It's been quiet here as my volunteering has been interrupted by a busy travel schedule. This entry is cross-posted from my author blog as "The old news and a few remarks on events intervening."
Last night, we heard artist Andy Sturdevant describe his residency for Coffee House Press's In the Stacks program. He'd taken items from old issues of a community newsletter and updated what had happened in the intervening years. This morning my wife found a letter folded in sixths marking a spot in a volume of Orwell's essays.
Its discovery, common vintage and similar typeface to that newsletter may have simply been a coincidence...
Each Sunday night for seven years, almost without fail, my father cranked seven pieces of onionskin and six carbons through a manual typewriter and then with brute force wrote his way to the bottom of the page.*
He never revised and rarely made typos or other errors. I can't remember a letter from him that left more whitespace than was needed for the date and standard salutation, Dear Everyone, and the signoff, Love, with Mom + Dad written by hand.
The letters started when his one and only baby daughter left home. They ended when he fell into the severe depression that led him to end his life.
The reports were detailed yet succinct, one paragraph per subject, though the thread might range widely.
In his letter dated July 27, 1980, he manages to cover my sister finding a job and playing in the state softball tournament; one brother planning to come home and then being unable to get time off; another brother and his wife visiting, then driving with my parents partway across the state before splitting off to their home. As he wrote that evening, the same brother called with the news that my mother and father were about to become grandparents for the first time.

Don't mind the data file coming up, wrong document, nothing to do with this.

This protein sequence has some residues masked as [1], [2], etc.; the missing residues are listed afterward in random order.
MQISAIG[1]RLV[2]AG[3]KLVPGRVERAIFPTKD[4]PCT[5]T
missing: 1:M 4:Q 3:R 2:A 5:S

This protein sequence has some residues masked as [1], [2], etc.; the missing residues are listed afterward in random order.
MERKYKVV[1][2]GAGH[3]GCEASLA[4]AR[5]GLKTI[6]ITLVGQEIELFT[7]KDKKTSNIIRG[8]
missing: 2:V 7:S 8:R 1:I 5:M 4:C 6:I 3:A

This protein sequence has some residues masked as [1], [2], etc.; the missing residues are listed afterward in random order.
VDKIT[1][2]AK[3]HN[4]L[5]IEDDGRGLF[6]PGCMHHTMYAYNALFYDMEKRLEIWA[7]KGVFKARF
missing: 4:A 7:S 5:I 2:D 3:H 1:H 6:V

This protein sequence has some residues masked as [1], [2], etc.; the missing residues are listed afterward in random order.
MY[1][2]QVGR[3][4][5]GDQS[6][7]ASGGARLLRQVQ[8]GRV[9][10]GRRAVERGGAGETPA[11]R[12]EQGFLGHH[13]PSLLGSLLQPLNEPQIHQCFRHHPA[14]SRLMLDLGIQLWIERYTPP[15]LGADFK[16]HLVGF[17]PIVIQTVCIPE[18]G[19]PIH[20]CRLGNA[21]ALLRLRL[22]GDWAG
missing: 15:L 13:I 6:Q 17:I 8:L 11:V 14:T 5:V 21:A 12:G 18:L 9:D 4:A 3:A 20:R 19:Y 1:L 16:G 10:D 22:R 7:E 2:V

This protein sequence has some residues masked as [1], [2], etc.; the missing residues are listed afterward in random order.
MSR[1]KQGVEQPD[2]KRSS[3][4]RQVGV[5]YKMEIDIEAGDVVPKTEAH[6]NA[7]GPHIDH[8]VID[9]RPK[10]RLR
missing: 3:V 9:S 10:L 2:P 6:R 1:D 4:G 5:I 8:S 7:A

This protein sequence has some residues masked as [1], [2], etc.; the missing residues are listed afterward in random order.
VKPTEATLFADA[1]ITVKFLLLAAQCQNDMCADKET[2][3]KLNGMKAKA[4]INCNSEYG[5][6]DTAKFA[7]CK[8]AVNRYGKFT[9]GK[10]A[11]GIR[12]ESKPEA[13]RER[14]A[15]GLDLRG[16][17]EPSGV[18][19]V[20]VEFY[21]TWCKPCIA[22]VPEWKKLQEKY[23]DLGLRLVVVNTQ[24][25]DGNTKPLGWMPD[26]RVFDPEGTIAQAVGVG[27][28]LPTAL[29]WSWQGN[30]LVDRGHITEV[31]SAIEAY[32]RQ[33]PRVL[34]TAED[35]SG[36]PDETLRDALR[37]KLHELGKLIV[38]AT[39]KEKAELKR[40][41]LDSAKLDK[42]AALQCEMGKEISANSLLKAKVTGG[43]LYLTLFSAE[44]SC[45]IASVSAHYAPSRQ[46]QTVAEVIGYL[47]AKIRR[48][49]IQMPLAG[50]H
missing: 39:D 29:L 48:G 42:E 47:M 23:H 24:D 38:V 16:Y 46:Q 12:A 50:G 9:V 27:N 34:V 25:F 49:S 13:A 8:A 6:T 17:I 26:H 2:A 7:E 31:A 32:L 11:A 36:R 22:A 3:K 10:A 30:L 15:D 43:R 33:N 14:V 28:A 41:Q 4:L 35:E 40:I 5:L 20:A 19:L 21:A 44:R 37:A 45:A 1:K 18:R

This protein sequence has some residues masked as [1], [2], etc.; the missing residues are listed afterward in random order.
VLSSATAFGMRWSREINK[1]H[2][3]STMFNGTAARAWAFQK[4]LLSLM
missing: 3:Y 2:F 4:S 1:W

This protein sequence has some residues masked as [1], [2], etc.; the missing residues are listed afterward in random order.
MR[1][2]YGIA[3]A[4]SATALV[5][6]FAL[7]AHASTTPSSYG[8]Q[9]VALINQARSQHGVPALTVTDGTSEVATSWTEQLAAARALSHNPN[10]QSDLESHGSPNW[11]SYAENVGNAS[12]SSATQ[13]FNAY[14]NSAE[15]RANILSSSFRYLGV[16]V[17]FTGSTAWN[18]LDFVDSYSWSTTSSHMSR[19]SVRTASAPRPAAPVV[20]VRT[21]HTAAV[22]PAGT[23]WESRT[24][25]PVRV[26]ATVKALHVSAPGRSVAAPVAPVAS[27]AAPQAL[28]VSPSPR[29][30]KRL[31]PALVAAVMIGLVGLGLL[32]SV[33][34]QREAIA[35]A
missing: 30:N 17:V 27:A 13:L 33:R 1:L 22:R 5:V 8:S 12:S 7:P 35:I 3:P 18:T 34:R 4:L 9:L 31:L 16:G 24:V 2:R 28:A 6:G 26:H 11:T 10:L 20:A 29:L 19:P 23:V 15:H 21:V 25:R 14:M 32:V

A lot of life packed into that narrative of one week—and that was only the second paragraph.
Certain themes recurred—local politics, charities and public service boards, and travel, usually together and mostly for work (him) and public meetings (my mother was the town's first woman mayor). Story threads came and went—a home-built gazebo project it seemed would never be completed, racketball (sic) adventures, and a Subaru he'd won in a lottery that behaved like a gift horse with bad teeth.
Here he is reporting on the annual bank picnic:
Had it in Lincoln Park and had to have the police clear the pushers out of the park for the picnic, then in the later evening they picked up some of the jobs corps boys who thought they were making off with a keg of our beer, but it was actually an empty keg. Guess we'll have to find a better place or give up our annual picnic. The group has gotten too large for the usual back yard picnic.
Yes, the floating G is a sign of man who types fast and hard, barely waiting for the shift. You could tell if you'd received the top copy. Some of the periods might be drilled right through the sheet.
His letter-writing wasn't Art, but it was an art. His own family had scattered with good reason, and the pieces would join only briefly and uneasily.
Unlike today's Facebook/Twitter/Instagram/email, which might as well be for Dear Everyone, his letters reached his children through the Postal Service. There were six of us around the country. Had a daughter not finally arrived, the Quimby family might have grown beyond the reproductive capacity of that day's carbon paper technology.
My father was a bank president by then. He could have dictated the letter. He could have dashed it off longhand and had his assistant type it. Either way, he could have had it photocopied, sparing the recipient of the stack's bottom copy from too much squinting and head scratching.
But that would use the bank's dime and set a poor example.
He addressed the fading image problem in his own frugal way, rotating which copy each child received. Somehow, he kept track.
I no longer remember the sequence or the order from week to week. Perhaps we all got to experience the sensation of slowly going blind, followed by a miraculous recovery. But it might have been that our vision seemed to gradually improve, until we were plunged back into a faint and disappearing realm.
Neither of those subtexts seems quite right, but I am sure of one thing.
He took care to the very end to keep it straight.
* If you find the ancient technology references here puzzling, I hope you can find a parent and ask them.